December snowpack becomes a blessing for area’s food producers

More water has flowed into Lahontan Reservoir during the past month. Water now surrounds the tower near Lahontan Dam.

More water has flowed into Lahontan Reservoir during the past month. Water now surrounds the tower near Lahontan Dam.
Photo by Steve Ranson.

Storms that dumped multiple feet of snow in the Sierra Nevada over the holidays gave weather forecasters and water masters reason to believe 2022 would be a banner year like 2017.
Five years ago beginning in December, one storm after another lined up to dump snow in the Sierra while drenching the valleys with rain and causing rivers to approach flood stage.
That scenario won’t repeat itself after the December storms although the Central Sierra Snow Laboratory at Donner Pass, Calif., set a December record with 210 inches of snow.
According to the National Weather Service’s Reno office, no storms are lining up this week, but there could be a potential breakdown for storms near the end of the month. The first SNOTEL (Snow Telemetry) reading at Mt. Rose Summit southwest of Reno, though, provided a good beginning to the water year.
“Our snowpack is off to a great start in the Eastern Sierra and Northern Nevada,” said Jeff Anderson, a hydrologist with the Natural Resources Conservation Service. “We’ve already had three big storm cycles, two more than last year.”
The basin percentages for western Nevada are well above normal, Anderson pointed out. The Carson basin is 154% of median peak, while Lake Tahoe is at 174%, and the Walker basin recorded 166%. The Truckee basin reached 191%. Spring Mountain in Southern Nevada, however, has the highest state reading at 211% of median.
Northeastern Nevada is off to a slower start with the Lower Humboldt basin at 134% and the Upper Humboldt at 108%.
“The record-setting October rains were the perfect way to start the water year,” Anderson said. “Wet soils under the snow means a larger fraction of the snow melt will reach streams, lakes and reservoirs instead of soaking into the ground.”
Across the region, Anderson said about 85 SNOTELS — 50 positioned across Nevada and 35 in the eastern Sierra — electronically records precipitation and water content each hour based on the weight of snow placed on a fluid-filled bladder. He said each basin has about eight SNOTEL sites, most of them located at different elevations.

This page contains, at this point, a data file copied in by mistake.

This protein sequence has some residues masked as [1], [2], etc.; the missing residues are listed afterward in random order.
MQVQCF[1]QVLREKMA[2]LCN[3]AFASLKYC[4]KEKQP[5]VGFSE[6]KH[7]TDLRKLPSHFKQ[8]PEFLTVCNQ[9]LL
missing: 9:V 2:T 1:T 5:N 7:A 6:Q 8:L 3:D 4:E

Steve Ranson/LVN
The snowpack in the Sierra Nevada during December is a blessing for the area’s ranchers and farmers.

Anderson said the storms have made a major dent in the drought, causing most of western Nevada a including Churchill and Lyon counties, to go from exceptional drought to moderate drought. The U.S. Drought Monitor’s latest map shows only a small area that remains in an exceptional drought, and that includes northeastern section of Nye County and the extreme western area of Lincoln County.
“The drought is not over, but the severity of drought conditions has improved,” Anderson said.
The Jan. 10 SNOTEL reading show a snow depth at Mt. Rose summit of 90 inches which contains a water content of 27.4 inches. Compared to the first reading of 2021, the snow depth was 3 feet which contained 10.1 inches of water content.
In December, Anderson said the snow depth increased from 15 inches to 115 inches, and the water content increased by 27 inches resulting in the third biggest December on record. Furthermore, Anderson said most SNOTELs on Lake Tahoe’s west side recorded its biggest December, and all SNOTELs on Tahoe’s east side recorded their third highest December.
Rusty Jardine, general manager and legal counsel for the Truckee-Carson Irrigation District, remains optimistic for a good water year.
“While the snowpack really looks promising, we’re hoping it continues,” Jardine said.
Because of the snowpack and water content in both the Carson and Truckee basins, Jardine said there is no water diversion from the Truckee River to the Truckee Canal at Derby Dam.
“We’re meeting our storage targets at this time,” Jardine said.
After the latest readings were released on the U.S. Drought Monitor website, Jardine said the change is welcome, but more precipitation needs to fall in western Nevada and in the Sierra Nevada.
After the December storms, Jardine was hoping for a repeat of January 2017. Lahontan Reservoir showed a water content on July 1, 2017, of 64,924 acre-feet of water, only 5,740 acre-feet of water behind the 2017 total on the same day. Yet, with the series of storms, the reservoir’s reading on Jan. 17, 2017, was 135,835 acre-feet.
Sunday’s reading showed the reservoir with 777,356 acre-feet. That’s comparable with last year’s measurement on the same day with 79,370 acre feet.
One acre-foot equals about 326,000 gallons, or enough water to cover an acre of land. Lahontan Reservoir holds 308,000 acre feet.
The Carson River water flow at the Fort Churchill was 1,220 cubic feet per second on Jan. 17, 2017, well above the 234 CFS reading for Sunday. A CFS is a rate of water flow that supplies 1 cubic foot of water in one second or 7.48 gallons.

Steve Ranson/LVN
Lahontan Reservoir now has more than 60,000 acre-feet of water.Image 



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